Ethnic Cuisine

Wine Pairing With Ethnic CuisineMuch could be written about the explosion of interest in matching wine to ethnic cuisines, such as Chinese, Mexican, Indian and Pacific Rim. These cuisines did not evolve with wine and, for many years, no one really bothered to experiment and find out which wines worked. For the most part, ethnic food outside its country of origin was served with beer or soft drinks, not with wine. Now, however, some of the most imaginative food and wine pairing is happening in this area.

Within China itself there are four basic cuisines, each of which has several subcuisines, so Chinese food cannot be dealt with in detail here. In general, look for a big spicy wine, such as a Gewürztraminer, a grassy Sauvignon Blanc or an off-dry Riesling; an unoaked Australian or California Chardonnay will also work. With pork and chicken dishes, a fruity young Zinfandel or Beaujolais from France can be a surprisingly good choice.

Fusion or Pacific Rim 
A popular approach to creative cooking in countries bordering the Pacific, from the western United States to eastern Australia, this dynamic blend of Asian, Pacific island and European-influenced styles is evolving into what some people are calling the first truly international cuisine. Because of the eclectic selection of spices and other seasonings, wine selections should be made on a dish-by-dish basis. Let your imagination run wild and consider seldom-met wines, such as Vinho Verde from Portugal, Viognier from Virginia or California, and acidic and delicious Finger Lakes Riesling from New York state.

As with China, there are several different Indian cuisines. In general, the more aromatic wines are best. For whites, try Gewürztraminer, off-dry Riesling or Pinot Gris. A sparkling brut rosé, if not too dry, would also be a good choice. Red wines, such as an Australian Shiraz or California Syrah, can work well against the strong, spicy flavors of many Indian dishes. A young, zesty Zinfandel would also be a good choice.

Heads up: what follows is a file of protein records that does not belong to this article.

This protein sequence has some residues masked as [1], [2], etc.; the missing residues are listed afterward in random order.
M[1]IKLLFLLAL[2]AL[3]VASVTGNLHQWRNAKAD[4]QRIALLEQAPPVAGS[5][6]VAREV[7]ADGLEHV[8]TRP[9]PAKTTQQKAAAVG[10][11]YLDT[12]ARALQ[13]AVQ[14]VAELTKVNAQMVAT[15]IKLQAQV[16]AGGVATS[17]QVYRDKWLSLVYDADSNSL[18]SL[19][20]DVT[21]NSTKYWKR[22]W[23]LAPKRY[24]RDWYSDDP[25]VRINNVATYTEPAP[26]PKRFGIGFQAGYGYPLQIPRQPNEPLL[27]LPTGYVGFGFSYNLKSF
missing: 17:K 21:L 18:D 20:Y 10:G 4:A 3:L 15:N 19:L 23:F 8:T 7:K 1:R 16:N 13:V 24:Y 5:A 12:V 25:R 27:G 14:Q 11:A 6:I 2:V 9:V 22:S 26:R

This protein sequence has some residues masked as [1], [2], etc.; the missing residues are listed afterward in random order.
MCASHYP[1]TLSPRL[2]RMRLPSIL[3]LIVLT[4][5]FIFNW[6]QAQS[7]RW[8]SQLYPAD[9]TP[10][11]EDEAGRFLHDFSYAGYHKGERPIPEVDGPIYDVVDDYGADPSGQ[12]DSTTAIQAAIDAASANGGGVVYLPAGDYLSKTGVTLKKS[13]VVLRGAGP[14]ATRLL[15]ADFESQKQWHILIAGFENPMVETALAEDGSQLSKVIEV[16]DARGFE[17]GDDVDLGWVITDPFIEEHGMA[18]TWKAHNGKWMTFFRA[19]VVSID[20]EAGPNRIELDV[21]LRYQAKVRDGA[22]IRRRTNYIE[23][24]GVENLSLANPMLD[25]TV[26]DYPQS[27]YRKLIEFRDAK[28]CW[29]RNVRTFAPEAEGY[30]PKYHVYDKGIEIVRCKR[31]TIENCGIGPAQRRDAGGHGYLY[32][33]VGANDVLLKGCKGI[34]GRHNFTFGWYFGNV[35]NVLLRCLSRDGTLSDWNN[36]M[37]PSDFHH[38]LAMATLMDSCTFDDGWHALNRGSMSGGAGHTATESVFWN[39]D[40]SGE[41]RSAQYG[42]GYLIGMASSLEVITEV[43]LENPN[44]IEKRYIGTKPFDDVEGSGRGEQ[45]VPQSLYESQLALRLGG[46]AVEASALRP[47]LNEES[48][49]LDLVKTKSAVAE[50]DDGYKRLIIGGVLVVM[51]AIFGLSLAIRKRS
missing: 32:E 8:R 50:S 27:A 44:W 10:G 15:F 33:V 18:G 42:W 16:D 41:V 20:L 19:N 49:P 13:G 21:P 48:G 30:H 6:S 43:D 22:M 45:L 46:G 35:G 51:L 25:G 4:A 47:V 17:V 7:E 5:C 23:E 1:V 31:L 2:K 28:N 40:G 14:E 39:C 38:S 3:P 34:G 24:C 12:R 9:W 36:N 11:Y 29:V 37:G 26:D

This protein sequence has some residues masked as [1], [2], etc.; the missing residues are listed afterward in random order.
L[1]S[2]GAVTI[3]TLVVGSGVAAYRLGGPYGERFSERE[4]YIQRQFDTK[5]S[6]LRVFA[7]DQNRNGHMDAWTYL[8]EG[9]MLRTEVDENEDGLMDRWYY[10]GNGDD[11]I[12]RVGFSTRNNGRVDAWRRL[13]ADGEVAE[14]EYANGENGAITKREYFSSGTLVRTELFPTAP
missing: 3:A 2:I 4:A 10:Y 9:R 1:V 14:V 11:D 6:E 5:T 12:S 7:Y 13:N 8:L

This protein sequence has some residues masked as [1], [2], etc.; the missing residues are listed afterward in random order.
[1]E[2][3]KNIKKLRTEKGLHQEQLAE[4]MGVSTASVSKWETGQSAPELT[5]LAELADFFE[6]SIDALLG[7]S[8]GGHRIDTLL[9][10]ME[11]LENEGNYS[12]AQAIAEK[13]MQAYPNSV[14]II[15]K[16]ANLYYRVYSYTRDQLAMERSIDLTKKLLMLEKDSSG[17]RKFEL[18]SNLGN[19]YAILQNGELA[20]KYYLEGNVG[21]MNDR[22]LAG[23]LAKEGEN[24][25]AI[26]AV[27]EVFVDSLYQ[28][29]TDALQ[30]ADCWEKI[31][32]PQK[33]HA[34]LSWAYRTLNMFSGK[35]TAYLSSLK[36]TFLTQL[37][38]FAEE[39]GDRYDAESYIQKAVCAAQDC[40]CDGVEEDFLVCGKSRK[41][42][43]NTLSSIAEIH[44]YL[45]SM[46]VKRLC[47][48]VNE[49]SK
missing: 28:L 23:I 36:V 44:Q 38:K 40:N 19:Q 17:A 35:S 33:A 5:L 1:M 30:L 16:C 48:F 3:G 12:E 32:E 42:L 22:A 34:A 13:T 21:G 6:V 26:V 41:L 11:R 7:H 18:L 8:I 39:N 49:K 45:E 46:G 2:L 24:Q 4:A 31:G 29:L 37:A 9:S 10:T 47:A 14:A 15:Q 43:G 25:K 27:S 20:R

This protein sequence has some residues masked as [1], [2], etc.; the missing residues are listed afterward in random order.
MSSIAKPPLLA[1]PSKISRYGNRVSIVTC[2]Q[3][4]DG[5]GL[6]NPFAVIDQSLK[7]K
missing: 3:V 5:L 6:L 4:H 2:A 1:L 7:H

The cuisine of Japan doesn't have the massive heat of some Asian cuisines, which makes it seemingly more open to wine pairings. However, the subtle, often salty sauces and flavorings can be a challenge. Go for off-dry Rieslings from Washington or California, semisweet white Zinfandel or sparkling wine.

True Mexican food (not the searingly hot border food) is more open to wine pairings than many people believe. Red wines are often a good choice with Mexican food, especially young Zinfandels and Merlots from California. Light Pinot Noir from Oregon or the Carneros region of California can be quite pleasing. With mole chili-based sauces (witha hint of chocolate), try a young Cabernet Sauvignon or Merlot.

Southeast Asian (Cambodian, Malaysian, Indonesian and Vietnamese) 
With the exception of Indonesian, these cuisines have fairly subtle seasonings, with rare explosions of heat. Unoaked Chardonnay, Sauvignon Blanc, young Zinfandels and Merlots are good choices.

Southwestern U.S./Tex-Mex 
The spicy Tex-Mex style of cooking can be tricky to match with wine, but classic Southwestern cuisine is full of complex flavors. In general, the same choices as for Mexican food apply here.

Growing in popularity, Thai food features such exotic seasonings as lemongrass, galangal (a relative of gingerroot), hot chilies and rich coconut milk, which make it one of the most difficult of Asian cuisines to match with wine. However, a good place to start would be an Oregon Pinot Gris, a spicy Alsatian Gewürztraminer, a fresh unoaked California Sauvignon Blanc or an Italian Pinot Blanc.

Adapted from Williams-Sonoma Guides, The Wine Guide, (Time-Life Books, 1999).

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